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Cybersecurity Acquisitions Helping Companies Offer Integrated Solutions to Customers

Recent M&A activity shows companies are searching for stronger customer value proposition.

Symantec and IBM have recently made cybersecurity acquisitions.

By ·

Spending by public corporations, private companies and government institutions on cybersecurity products and services continues to grow very rapidly.

Simultaneously, hordes of young startup companies come to market with new ideas and technologies to combat the threat with investors eagerly supporting these ventures.

Despite the best of intentions, there has not been a corresponding increase in the level of confidence CIOs and CISOs have in their ability to protect their organizations’ data. 

One important reason for cybersecurity ineffectiveness is that many products are very narrow point solutions which don’t communicate and operate effectively with other vendors tools. Practitioners may receive endless streams of data and information which simply overwhelm rather than create actionable intelligence. 

Insightful corporate executives increasingly recognize the benefit of providing integrated solutions to their customers. Some companies have pursued strategic partnerships, mergers, acquisitions and private equity funding in pursuit of a stronger customer value proposition.

Recent examples include:

  • Symantec’s acquisition of Blue Coat for $4.7 billion, which will combine Symantec’s threat telemetry with Blue Coat’s network and cloud offerings.
  • Vista Equity Partners acquisition of PING Identity for more than $600 million (approximately 6x revenue) with clear opportunity for Vista to implement its proven playbook for portfolio company add-on acquisitions.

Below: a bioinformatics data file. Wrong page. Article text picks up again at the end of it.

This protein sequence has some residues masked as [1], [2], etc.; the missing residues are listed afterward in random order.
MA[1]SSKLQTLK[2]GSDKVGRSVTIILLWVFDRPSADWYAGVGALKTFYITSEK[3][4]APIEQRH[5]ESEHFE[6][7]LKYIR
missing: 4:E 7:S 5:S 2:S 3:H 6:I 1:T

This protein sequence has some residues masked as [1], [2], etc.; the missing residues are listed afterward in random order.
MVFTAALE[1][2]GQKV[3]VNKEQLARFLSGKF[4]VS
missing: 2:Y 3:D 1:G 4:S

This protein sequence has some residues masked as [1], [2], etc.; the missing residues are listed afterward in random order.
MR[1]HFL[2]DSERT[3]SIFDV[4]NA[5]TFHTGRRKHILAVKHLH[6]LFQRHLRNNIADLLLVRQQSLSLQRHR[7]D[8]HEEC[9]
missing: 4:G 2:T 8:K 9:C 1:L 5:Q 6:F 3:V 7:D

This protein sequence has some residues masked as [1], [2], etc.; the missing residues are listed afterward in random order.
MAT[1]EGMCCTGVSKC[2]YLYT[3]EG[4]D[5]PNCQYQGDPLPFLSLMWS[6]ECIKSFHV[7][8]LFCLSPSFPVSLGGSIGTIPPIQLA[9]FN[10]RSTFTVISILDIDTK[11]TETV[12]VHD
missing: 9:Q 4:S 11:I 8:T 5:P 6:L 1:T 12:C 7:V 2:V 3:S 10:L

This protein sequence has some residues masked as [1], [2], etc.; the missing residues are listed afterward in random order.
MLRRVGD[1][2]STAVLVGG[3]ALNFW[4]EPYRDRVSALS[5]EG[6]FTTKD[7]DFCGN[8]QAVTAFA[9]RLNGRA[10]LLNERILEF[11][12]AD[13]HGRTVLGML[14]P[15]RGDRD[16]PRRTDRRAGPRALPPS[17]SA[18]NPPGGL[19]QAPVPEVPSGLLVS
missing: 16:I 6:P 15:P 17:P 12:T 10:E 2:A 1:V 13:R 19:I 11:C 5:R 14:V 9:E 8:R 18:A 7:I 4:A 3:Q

• IBM’s acquisition of incident response software provider Resilient to gain control of a solid but narrowly focused offering that can then be integrated with IBM’s broader offerings and sold more effectively.

While deals that fail to deliver post-closing value generate headlines, many successful corporations have a core competency in mergers and acquisitions. For example, Cisco has made more than 175 acquisitions over the last 23 years, enabling CEO John Chambers to establish some basic parameters for such deals, including, “If you listen to [your customers], they’ll tell you who to acquire, they’ll tell you what you are doing right and wrong. They’ll tell you what your challenges are in the future.” 

While M&A valuations paid may seem eye popping to some, the “do nothing” alternative may be far more expensive for shareholders in the long run. If a company becomes stagnant and relatively less able to meet its customers’ needs, those customers will look to the competition for help.

More: Is Intel Interested in Selling its Security Business?

Article Topics
Business Management · Blogs · Cybersecurity · Mergers & Acquisitions · All Topics

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